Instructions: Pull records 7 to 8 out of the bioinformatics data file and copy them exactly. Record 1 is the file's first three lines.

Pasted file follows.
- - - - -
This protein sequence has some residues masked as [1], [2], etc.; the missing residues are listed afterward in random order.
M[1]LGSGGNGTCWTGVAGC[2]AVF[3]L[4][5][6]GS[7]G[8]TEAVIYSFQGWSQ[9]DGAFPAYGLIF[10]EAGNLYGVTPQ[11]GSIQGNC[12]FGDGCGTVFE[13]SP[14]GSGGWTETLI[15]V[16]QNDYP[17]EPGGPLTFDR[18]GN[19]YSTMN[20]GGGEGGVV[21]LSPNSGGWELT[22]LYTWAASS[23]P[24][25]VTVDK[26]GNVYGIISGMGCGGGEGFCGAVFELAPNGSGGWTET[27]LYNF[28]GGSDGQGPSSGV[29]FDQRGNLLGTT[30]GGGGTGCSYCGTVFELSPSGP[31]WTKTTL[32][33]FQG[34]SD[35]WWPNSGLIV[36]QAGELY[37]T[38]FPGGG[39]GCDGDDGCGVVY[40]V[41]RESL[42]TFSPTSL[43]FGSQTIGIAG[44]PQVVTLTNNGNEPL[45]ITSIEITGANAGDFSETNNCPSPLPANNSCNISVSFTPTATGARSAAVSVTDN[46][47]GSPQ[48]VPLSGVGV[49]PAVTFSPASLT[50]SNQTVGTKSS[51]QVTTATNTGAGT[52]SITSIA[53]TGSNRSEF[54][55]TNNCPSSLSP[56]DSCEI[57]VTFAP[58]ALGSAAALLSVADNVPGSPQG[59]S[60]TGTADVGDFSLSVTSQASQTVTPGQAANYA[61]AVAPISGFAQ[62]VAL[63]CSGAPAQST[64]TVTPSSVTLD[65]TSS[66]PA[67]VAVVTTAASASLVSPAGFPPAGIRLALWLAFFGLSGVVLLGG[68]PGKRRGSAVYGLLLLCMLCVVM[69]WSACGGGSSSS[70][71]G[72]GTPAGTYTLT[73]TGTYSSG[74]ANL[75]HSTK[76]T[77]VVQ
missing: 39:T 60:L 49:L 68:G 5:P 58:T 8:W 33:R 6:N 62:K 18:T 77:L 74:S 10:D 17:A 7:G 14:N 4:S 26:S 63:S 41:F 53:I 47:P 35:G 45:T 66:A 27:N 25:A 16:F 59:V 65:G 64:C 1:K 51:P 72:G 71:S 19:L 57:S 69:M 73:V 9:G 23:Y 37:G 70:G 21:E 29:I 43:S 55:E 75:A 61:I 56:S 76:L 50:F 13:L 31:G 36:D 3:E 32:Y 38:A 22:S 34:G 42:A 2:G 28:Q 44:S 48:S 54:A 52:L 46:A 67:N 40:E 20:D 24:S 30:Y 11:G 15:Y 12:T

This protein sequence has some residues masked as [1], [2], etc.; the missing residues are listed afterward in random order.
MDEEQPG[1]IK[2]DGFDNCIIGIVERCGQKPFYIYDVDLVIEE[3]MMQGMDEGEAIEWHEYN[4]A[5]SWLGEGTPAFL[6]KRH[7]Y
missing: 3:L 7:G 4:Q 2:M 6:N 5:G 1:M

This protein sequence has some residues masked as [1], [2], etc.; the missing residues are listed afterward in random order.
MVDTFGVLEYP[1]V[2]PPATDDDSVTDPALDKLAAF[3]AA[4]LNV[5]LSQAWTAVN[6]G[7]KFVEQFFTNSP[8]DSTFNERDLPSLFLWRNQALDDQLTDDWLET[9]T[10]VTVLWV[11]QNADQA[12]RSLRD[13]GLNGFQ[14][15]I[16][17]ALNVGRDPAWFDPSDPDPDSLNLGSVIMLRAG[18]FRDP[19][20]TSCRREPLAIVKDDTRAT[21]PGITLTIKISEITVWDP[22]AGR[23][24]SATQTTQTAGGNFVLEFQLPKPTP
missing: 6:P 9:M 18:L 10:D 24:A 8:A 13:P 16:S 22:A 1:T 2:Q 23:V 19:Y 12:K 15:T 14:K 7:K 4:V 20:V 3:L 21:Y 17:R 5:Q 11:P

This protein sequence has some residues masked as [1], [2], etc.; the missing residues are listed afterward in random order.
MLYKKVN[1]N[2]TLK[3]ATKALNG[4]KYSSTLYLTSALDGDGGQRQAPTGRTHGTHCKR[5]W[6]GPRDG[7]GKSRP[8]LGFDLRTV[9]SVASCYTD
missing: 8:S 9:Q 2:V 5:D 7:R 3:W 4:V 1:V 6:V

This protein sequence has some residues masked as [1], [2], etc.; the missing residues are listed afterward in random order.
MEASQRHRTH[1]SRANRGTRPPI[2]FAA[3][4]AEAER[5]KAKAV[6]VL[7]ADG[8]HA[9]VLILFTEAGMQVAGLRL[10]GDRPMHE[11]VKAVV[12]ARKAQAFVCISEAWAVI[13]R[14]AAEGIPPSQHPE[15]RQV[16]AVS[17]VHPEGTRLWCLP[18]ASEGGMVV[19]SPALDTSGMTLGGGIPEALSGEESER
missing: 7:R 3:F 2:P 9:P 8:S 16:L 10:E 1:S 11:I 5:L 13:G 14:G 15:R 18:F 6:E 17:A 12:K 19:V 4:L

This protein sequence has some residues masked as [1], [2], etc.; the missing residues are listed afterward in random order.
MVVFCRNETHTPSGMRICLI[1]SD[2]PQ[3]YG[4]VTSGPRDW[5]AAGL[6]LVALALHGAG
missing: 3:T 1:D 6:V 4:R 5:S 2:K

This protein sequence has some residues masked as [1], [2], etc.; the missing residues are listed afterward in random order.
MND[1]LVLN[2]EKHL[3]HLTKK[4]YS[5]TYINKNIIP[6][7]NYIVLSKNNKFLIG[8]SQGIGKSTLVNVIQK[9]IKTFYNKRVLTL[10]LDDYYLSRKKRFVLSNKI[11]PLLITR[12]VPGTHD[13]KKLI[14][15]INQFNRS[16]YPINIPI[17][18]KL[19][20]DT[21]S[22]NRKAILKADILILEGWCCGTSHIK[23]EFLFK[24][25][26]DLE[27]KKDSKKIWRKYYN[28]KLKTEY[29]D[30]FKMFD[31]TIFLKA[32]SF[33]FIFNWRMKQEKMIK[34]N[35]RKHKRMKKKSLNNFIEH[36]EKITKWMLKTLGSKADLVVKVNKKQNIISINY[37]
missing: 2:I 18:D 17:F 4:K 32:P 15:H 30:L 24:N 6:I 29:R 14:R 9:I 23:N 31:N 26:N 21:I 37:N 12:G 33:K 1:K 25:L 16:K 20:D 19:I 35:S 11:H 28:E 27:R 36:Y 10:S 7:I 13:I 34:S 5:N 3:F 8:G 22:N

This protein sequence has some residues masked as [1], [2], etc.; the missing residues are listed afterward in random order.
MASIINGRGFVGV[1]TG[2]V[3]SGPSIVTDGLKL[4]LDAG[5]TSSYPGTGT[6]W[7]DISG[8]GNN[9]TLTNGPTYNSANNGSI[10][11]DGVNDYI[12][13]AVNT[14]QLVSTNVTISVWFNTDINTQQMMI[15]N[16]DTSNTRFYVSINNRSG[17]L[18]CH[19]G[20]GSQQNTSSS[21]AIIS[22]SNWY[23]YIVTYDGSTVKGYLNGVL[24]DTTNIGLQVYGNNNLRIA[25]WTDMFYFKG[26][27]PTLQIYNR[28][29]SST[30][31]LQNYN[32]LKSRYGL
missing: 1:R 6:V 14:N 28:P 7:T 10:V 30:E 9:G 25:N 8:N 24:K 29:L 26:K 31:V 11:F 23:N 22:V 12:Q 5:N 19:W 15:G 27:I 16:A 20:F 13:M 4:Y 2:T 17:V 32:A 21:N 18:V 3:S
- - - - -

This protein sequence has some residues masked as [1], [2], etc.; the missing residues are listed afterward in random order.
MND[1]LVLN[2]EKHL[3]HLTKK[4]YS[5]TYINKNIIP[6][7]NYIVLSKNNKFLIG[8]SQGIGKSTLVNVIQK[9]IKTFYNKRVLTL[10]LDDYYLSRKKRFVLSNKI[11]PLLITR[12]VPGTHD[13]KKLI[14][15]INQFNRS[16]YPINIPI[17][18]KL[19][20]DT[21]S[22]NRKAILKADILILEGWCCGTSHIK[23]EFLFK[24][25][26]DLE[27]KKDSKKIWRKYYN[28]KLKTEY[29]D[30]FKMFD[31]TIFLKA[32]SF[33]FIFNWRMKQEKMIK[34]N[35]RKHKRMKKKSLNNFIEH[36]EKITKWMLKTLGSKADLVVKVNKKQNIISINY[37]
missing: 2:I 18:D 17:F 4:K 32:P 15:H 30:L 24:N 6:I 29:R 14:R 9:I 23:N 31:N 26:N 21:I 37:N 12:G 33:K 1:K 25:L 16:K 20:D 19:I 35:S 11:H 28:E 27:R 36:Y 10:S 7:I 13:I 34:S 5:N 3:F 8:G 22:N

This protein sequence has some residues masked as [1], [2], etc.; the missing residues are listed afterward in random order.
MASIINGRGFVGV[1]TG[2]V[3]SGPSIVTDGLKL[4]LDAG[5]TSSYPGTGT[6]W[7]DISG[8]GNN[9]TLTNGPTYNSANNGSI[10][11]DGVNDYI[12][13]AVNT[14]QLVSTNVTISVWFNTDINTQQMMI[15]N[16]DTSNTRFYVSINNRSG[17]L[18]CH[19]G[20]GSQQNTSSS[21]AIIS[22]SNWY[23]YIVTYDGSTVKGYLNGVL[24]DTTNIGLQVYGNNNLRIA[25]WTDMFYFKG[26][27]PTLQIYNR[28][29]SST[30][31]LQNYN[32]LKSRYGL
missing: 1:R 6:V 14:N 28:P 7:T 10:V 30:E 9:G 25:N 8:N 24:K 29:L 26:K 31:V 11:F 23:N 22:V 12:Q 5:N 19:W 15:G 27:I 16:A 20:F 13:M 4:Y 2:T 17:V 32:A 21:N 18:V 3:S